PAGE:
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Deadliest fires or explosions in the world – Kebakaran atau ledakan paling mematikan di dunia

Deadliest fires or explosions in the world

Excluding bombings and wartime attacks

Rank Event Date Number of deaths 
 1 Earthquakes resulted in fires that caused most deaths [1]
Tokyo to Yokohama, Japan
September 1, 1923 Most of 142,807 total deaths
 2 Earthquake resulted in fires that caused most deaths [1]
Tokyo, Japan
March 21, 1857 Most of 107,000 total deaths
 3 Nuclear power plant chemical explosion led to release of nuclear radiation [2]
Kiev, U.S.S.R.
April 26, 1986 31 immediate deaths plus 7,000-8,000 deaths of exposed clean-up workers
 4A Urban conflagration [5]
Constantinople (now Istanbul) Turkey
1729 7,000 deaths
 4B Fire [6]
Chiangking, China
September 3, 1949 7,000 deaths
 6 Pesticide plant explosion released deadly chemical fumes [3]
Bhopal, India
December 3, 1984 3,849 deaths by chemical fumes
 7 Uranium mine explosions [1, 6]
Johanngeorgendstadt, East Germany
November 29, 1949 3,700 deaths
 8 Gunpowder explosion in arsenal [5]
Brescia, Italy
1769 3,000+ deaths
 9 Office buildings collapsed due to fire started when airlines were flown into upper floors [4]
New York, New York, USA
September 11, 2001 2,749 civilian and firefighter deaths
 10 Riverfront conflagration. Reported as separate from #4B, which occurred the next day [5, 6]
Chungking, China
September 2, 1949 1,700 deaths
 11 Theater fire [3]
Canton, China
May 3, 1845 1,670 deaths
 12 Munitions ship explosion after collosion with relief ship [3]
Halifax, Nova Scotia, Canada
December 6, 1917 1,654 deaths
 13 Coal mine explosion [6]
Honkeiko, Manchuria, China
February 12, 1931 1,549 deaths
 14 Steamship explosion
Mississippi River, USA
April 27, 1865 1,547 deaths
 15 City fire/conflagration [5, 6]
Hakodate, Japan
March 21, 1934 1,500 deaths
 16 Church fire [1]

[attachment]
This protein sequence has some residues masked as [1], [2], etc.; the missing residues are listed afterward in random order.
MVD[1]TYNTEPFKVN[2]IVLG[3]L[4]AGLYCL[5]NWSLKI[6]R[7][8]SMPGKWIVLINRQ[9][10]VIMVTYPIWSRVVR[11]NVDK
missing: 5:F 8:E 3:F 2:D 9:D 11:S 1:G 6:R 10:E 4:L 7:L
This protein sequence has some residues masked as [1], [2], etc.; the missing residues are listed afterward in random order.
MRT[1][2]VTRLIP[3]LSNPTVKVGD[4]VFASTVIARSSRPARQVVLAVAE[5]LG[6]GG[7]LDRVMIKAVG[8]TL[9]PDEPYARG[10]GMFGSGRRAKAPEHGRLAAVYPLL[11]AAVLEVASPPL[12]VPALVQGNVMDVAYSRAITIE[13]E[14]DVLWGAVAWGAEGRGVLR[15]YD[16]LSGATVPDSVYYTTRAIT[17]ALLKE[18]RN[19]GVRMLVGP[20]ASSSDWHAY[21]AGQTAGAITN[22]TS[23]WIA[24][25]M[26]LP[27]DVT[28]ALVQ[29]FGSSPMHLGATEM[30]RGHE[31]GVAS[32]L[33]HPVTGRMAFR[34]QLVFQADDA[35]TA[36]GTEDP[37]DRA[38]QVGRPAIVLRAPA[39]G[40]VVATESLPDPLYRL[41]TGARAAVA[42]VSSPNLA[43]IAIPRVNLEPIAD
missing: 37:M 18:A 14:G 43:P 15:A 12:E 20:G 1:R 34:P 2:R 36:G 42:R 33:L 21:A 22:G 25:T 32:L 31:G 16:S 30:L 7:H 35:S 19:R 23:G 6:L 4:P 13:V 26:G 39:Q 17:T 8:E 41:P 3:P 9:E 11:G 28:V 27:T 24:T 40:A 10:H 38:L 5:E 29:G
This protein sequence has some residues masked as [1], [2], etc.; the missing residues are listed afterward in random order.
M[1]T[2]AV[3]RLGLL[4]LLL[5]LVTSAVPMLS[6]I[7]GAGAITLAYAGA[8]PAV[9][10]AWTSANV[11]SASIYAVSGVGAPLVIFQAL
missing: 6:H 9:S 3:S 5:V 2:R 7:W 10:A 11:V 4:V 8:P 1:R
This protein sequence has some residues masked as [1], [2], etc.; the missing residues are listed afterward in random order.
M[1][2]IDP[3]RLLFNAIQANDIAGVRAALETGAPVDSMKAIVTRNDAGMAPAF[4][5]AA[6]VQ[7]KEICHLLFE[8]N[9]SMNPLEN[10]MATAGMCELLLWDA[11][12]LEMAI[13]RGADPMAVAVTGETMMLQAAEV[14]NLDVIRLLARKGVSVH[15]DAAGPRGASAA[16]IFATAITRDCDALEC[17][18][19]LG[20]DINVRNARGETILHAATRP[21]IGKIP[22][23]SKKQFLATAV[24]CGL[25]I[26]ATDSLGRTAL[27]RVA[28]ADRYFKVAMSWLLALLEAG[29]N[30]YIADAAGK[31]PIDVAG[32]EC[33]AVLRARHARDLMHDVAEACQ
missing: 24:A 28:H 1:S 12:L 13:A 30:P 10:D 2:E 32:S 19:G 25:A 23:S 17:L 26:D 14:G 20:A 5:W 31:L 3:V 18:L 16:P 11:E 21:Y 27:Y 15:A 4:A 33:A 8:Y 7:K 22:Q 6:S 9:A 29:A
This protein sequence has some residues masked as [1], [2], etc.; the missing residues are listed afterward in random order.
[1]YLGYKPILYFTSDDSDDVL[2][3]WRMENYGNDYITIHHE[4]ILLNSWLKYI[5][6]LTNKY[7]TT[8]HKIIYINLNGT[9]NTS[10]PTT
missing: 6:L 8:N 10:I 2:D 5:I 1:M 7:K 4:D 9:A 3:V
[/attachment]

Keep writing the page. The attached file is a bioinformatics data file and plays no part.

Santiago, Chile
December 8, 1863 1,488-2,500 deaths
 17 Forest fire [4]
Peshtigo, Wisconsin, USA and environs
October 8, 1871 1,152 deaths
 18A Dynamite truck explosion [3, 4]
Cali, Columbia
August 7, 1956 1,100 deaths
 18B Refugee steamship explosion [5, 6]
East China Sea
December 3, 1948 1,100 deaths
 20 Coal mine explosion [1, 6]
Courrieres, France
March 10, 1906 1,060 deaths
 21 Steamship boiler explosion [4]
New York, New York, USA
June 15, 1904 1,030 deaths
 22 Fire spread from street market to army weapons depot, which suffered series of explosions [2]
Lagos, Nigeria
January 27, 2002 1,000+ deaths
 23 Gunpowder storehouse explosion [5, 6]
Salonika, Greece
August 4, 1898 1,000 deaths

Note: These are incidents known to NFPA from the sources cited and deemed to fit within the eligibility parameters, based on best available information. Terrorist incidents using explosives are excluded, but other terrorist incidents are not treated as wartime incidents and are not excluded. Incidents involving warships but not arising from conflict are not excluded.


[1] Lee Davis, Man-Made Catastrophes, Facts on File, New York, 1993

[2] United Nations articles and reports

[3] The World Almanac 2003

[4] Fires in NFPA’s Fire Incident Data Organization (FIDO).

[5] James Cornell, The Great International Disaster Book, Pocket Books, New York, 1976.

[6] Various history websites.

Notes on excluded incidents with conflicting information: Several incidents would be eligible based on death tolls cited in some sources but are not included based on lower death tolls cited in what were deemed to be more reliable sources. A 2004 North Korea fuel train collision, explosion and fire has reported death tolls ranging from just over 100 to 3,000, with most sources citing the former, lower figure. The 1982 Salang Tunnel, Afghanistan fire has death tolls reported from 150 to 3,000, with less than 200 deaths apparently confirmed. A 1755 Lisbon, Portugal earthquake with 50,000 total deaths was said by one source to have had “thousands” of fire deaths within the total. An 1856 gunpowder explosion that destroyed a church on the Island of Rhodes, Greece, was said to have involved 4,000 deaths in one source but 800 deaths in another source. One source cites a munitions explosion in Bombay, India, 1944, as involving over 1,300 deaths but most sources put the death toll at 800 or less. One source cites a munitions ship explosion in a Russian harbor in 1917, killing 1,500, but it is not clear whether this was a wartime attack, occurring during World War I. The same source cites a 1946 naval ship fire in Haiphong Harbor, Vietnam, killing 6,000, but does not indicate whether this was due to a wartime attack.

Disclaimer: Death tolls are based on information in NFPA’s records. Please contact us to provide any updated information.

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